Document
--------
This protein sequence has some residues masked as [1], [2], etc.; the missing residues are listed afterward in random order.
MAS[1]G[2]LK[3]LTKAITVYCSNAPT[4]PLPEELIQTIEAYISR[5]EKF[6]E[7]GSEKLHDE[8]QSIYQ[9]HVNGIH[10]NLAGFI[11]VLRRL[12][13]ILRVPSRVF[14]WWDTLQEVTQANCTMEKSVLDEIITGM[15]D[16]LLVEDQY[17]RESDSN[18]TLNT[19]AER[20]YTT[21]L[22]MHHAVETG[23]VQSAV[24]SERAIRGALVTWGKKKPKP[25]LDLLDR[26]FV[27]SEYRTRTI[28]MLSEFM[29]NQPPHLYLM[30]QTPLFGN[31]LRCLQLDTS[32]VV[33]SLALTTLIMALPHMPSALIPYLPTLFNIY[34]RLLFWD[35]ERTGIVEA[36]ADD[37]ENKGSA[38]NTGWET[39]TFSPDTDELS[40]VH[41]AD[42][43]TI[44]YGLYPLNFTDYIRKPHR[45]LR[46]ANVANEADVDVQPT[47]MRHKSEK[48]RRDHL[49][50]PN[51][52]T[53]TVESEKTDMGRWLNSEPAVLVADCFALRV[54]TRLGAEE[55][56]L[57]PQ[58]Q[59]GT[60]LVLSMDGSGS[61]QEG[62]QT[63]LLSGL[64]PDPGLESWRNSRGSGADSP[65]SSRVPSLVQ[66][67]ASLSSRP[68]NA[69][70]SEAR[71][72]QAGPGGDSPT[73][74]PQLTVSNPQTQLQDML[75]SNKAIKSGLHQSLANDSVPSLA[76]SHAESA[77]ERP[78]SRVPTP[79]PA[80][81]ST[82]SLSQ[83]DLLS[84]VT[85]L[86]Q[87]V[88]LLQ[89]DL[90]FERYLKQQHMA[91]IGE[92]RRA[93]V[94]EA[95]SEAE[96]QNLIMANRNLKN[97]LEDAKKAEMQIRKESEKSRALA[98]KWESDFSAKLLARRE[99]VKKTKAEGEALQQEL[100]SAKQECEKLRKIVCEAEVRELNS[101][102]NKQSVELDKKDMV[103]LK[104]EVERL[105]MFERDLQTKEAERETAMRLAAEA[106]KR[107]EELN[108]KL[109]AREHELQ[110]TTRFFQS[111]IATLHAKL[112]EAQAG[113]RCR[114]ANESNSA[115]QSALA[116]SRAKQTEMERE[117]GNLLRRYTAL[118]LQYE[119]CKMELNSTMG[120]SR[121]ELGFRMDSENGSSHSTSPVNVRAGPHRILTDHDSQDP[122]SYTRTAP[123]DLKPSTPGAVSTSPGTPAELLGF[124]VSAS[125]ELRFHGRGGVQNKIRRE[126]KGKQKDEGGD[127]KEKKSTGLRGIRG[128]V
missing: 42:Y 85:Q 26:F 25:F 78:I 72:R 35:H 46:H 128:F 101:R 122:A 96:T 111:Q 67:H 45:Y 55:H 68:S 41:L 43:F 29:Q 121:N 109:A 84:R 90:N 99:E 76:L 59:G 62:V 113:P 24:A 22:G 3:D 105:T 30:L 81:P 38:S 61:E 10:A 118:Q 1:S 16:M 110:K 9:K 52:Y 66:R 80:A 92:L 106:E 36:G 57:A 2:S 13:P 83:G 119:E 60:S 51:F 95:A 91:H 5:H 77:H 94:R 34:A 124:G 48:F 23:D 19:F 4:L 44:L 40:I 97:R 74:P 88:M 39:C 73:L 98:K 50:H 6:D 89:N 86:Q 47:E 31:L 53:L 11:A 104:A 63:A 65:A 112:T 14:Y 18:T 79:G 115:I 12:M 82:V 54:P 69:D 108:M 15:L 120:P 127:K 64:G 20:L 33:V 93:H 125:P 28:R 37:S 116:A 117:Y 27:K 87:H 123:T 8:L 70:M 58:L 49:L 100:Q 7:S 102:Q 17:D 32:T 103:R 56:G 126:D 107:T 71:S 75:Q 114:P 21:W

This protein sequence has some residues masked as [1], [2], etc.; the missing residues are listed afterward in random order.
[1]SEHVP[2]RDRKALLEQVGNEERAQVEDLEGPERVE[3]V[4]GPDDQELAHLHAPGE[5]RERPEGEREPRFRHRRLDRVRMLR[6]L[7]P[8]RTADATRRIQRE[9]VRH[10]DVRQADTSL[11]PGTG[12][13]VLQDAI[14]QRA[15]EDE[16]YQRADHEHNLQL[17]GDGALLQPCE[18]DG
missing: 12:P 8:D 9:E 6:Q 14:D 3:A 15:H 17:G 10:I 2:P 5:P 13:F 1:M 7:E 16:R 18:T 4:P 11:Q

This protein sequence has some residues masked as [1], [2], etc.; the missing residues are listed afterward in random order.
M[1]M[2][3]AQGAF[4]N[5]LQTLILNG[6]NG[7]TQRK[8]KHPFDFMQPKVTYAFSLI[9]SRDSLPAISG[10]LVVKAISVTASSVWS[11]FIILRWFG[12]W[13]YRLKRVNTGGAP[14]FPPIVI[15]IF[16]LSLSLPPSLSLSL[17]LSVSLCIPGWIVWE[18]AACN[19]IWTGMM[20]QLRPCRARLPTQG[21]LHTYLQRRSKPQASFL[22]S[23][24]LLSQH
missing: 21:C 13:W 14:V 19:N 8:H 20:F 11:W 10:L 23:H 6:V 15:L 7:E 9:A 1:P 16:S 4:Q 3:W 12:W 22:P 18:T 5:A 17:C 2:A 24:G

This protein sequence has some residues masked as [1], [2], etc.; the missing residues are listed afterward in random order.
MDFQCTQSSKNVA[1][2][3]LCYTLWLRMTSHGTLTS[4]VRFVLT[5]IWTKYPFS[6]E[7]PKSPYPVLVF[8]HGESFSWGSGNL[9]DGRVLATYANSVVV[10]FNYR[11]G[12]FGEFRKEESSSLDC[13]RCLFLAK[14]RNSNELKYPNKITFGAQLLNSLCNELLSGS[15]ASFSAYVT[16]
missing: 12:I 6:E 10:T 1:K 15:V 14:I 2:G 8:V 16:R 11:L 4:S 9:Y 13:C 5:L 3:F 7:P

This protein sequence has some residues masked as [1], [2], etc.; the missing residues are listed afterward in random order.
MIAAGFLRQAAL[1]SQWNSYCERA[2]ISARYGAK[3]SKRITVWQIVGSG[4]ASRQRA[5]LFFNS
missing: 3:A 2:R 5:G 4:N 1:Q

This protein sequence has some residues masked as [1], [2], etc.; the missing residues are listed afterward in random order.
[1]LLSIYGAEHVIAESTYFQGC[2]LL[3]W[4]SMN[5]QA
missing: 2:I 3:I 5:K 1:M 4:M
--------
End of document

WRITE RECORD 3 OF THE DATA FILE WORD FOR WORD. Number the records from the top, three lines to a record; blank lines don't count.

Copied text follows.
This protein sequence has some residues masked as [1], [2], etc.; the missing residues are listed afterward in random order.
M[1]M[2][3]AQGAF[4]N[5]LQTLILNG[6]NG[7]TQRK[8]KHPFDFMQPKVTYAFSLI[9]SRDSLPAISG[10]LVVKAISVTASSVWS[11]FIILRWFG[12]W[13]YRLKRVNTGGAP[14]FPPIVI[15]IF[16]LSLSLPPSLSLSL[17]LSVSLCIPGWIVWE[18]AACN[19]IWTGMM[20]QLRPCRARLPTQG[21]LHTYLQRRSKPQASFL[22]S[23][24]LLSQH
missing: 21:C 13:W 14:V 19:N 8:H 20:F 11:W 10:L 23:H 6:V 15:L 7:E 9:A 1:P 16:S 4:Q 3:W 12:W 22:P 18:T 5:A 17:C 2:A 24:G